preneurs and nonprofits across the country. It is a new age as we witness the

cept. There must be a shared vision, the “We” is what I am seeking – working

maturing of cause marketing into an era of relationship building and partner-

together, building strong foundations. In addition, it was supported by the

ships to benefit the economic and social community.

numerous articles and research reports in the industry. The nonprofit sector

What you can expect

was struggling because of economic shifts and also because they were still living in the mindset of “Me” – their cause. Funding sources became harder and harder to secure as corporations already were making the shift to “We”.

The Philantrepreneur Journal: 4

In future editions you will gain insight and strategies on the various aspects of being a Philantrepreneur. Our contributing authors, Marilyn Donnellen, Dr.

TammĂŠ Shinshuri, and Ralph Stalter, Jr., are from across the country, leaders in their field and will add their own perspectives and viewpoints emanating from different vantage points. We will offer entrepreneurs and nonprofits, valuable information to build strong foundations for enduring success. We will also on occasion feature articles from guest authors, such as accountants and lawyers to provide a wide range of topics on business practices and implementation strategies.

Join us The Philantrepreneur Journal is just one benefit of membership in The Philantrepreneur community. The Philantrepreneur website, designed to attract other like-minded individuals, businesses and nonprofits encourages sharing, building relationships and creating partnership ventures – which is the foundation of being a Philantrepreneur. will be a resource hub for training, products and services to take your organization to the next level. We would love your input as we travel through this journey. To submit letters to the editor or articles for consideration, please email:

Dr. Victoria Boyd President, the GALAXY group, llc Executive Editor, The Philantrepreneur Journal

The Philantrepreneur Journal: 5

The Philantrepreneur Journal: 6

Guided by her own passion of helping individuals and organizations grow, Dr. Boyd authored, The Wealthy Teacher: Answering the Question, What’s next? Influenced by the evolving environment and her personal journey,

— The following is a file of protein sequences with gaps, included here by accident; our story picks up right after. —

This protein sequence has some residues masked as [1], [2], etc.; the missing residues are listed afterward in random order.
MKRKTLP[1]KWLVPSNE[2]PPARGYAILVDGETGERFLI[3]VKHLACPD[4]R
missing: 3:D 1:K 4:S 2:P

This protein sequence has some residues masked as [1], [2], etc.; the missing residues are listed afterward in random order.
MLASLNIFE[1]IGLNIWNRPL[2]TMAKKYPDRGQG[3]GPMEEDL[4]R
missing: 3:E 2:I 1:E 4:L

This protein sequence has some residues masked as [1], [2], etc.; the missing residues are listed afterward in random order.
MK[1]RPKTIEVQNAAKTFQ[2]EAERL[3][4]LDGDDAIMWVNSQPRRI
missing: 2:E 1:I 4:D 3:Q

About the Editor

Dr. Boyd recognized the importance of keeping passion and values as the compass to guide your own journey. The book’s content supports anyone looking to answer the question “What’s next?” Delivered via mastermind

r. Victoria Boyd has been a driving force in education, non-

programs, seminars and personal coaching, participants evolve through an

profit and entrepreneurial endeavors as educator, trainer,

interactive process of self assessment to embracing an enterprising spirit to

administrator and advocate throughout the country. Through

launch an entrepreneurial endeavor with social enterprise at its core.

her companies she provides guidance and training in organizational management, individual coaching and business development.

Dr. Boyd’s emphasis on nonprofits and entrepreneurs was the inspiration behind coining the term Philantrepreneur. Now a brand recognized for

As President and Founder of the GALAXY group, llc., Dr. Boyd began her

empowering non-profits and business to build partnerships for win-win

career as a dance teacher which eventually transitioned into roles such as writer

impact. The brand consists of a digital publication, The Philantrepreneur

for district and state curriculum, city-wide dance coordinator, professional

Journal, an internet radio show and an interactive website which serves as

development trainer, and coordinator of numerous city and state events.

the hub for information and resources.

Recognized as a leader, she was offered and accepted the position of Arts/

Dr. Boyd’s long career in education

Education Consultant for Wayne County Regional Educational Service Agency

and the non-profit sector has provided

(Wayne RESA), serving 36 school districts and numerous charter schools.

her with a scope of experiences that

In this position she developed professional training, teacher certification

has made her a valuable resource. A

standards and other statewide educational initiatives. Concurrently, she was

dynamic trainer and coach her goal is

highly involved in the nonprofit sector, serving in capacities such as founder,

to help others recognize that passion

board member, president and interim executive director. After retiring from

combined with purpose can be the

education, equipped with this wide array of skills, her entrepreneurial spirit

compass that creates new rewarding

emerged, she launched the Galaxy and now serves entrepreneurs

paths and opportunities.